A history of land ownership mess

In the 1970s, owning a piece of land and protecting it was a difficult task in Hyderabad. Land sharks would put up huts on any vacant piece of land. A former political leader was alleged to be behind large-scale land grabbing in the posh Banjara Hills and Jubilee Hills areas of Hyderabad.

Hyderabadis are also aware of several other land mafia operators who allegedly had the support of extremists and some top police officials and political leaders.

These activities not only cause harm to society but also a huge loss to the government. Land Mafias have developed in various areas and they try to grab other people’s properties by diverse ways, forging documents, threatening the real owners with the view to restrain them into submission. There are incidents where the land mafia has destroyed the revenue records leaving no clue of evidence and rights. By the way, these crimes are committed, these cases are typically not limited to civil nature, but should be tried as a criminal.

In the case of Suraj Lamp & Industries Pvt.Ltd. vs. State of Haryana & Anr. 2009 it was observed that the immovable property transfers are done using GPA (General Power Attorney) to avoid payment of stamp duty and registration charges and deeds of conveyance, to avoid payment of capital gains on transfers, to invested unaccounted money (‘black money’) and to avoid payment of ‘unearned increases’ due to Development Authorities on transfer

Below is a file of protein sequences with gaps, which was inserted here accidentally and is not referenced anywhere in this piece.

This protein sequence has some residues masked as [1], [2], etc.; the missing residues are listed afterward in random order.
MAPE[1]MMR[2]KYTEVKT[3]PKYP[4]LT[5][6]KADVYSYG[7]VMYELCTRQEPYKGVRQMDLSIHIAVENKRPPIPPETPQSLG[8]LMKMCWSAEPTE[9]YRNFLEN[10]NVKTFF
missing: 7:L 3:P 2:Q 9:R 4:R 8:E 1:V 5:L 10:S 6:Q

The typical procedure of modus operandi in such SA/GPA/WILL transactions is for the vendor or person claiming to be the owner to receive the agreed consideration, deliver possession of the property to the purchaser and execute the following documents or variations thereof:

(a) Vendor executes an Agreement of sale in favour of the purchaser confirming the terms of sale, delivery of possession and payment of full consideration and undertaking to execute any document as and when required in future.

Or an agreement of sale agreeing to sell the property, with a separate affidavit confirming receipt of full price and delivery of possession and undertaking to execute sale deed whenever required.

(b) An irrevocable General Power of Attorney by the vendor in favour of the purchaser or his nominee authorizing him to manage, deal with and dispose of the property without reference to the vendor.

Or a General Power of Attorney by the vendor in favour of the purchaser or his nominee authorizing the attorney holder to sell or transfer the property and a Special Power of Attorney to manage the property.

(c) A will bequeathing the property to the purchaser (as a safeguard against the consequences of the death of the vendor before the transfer is affected).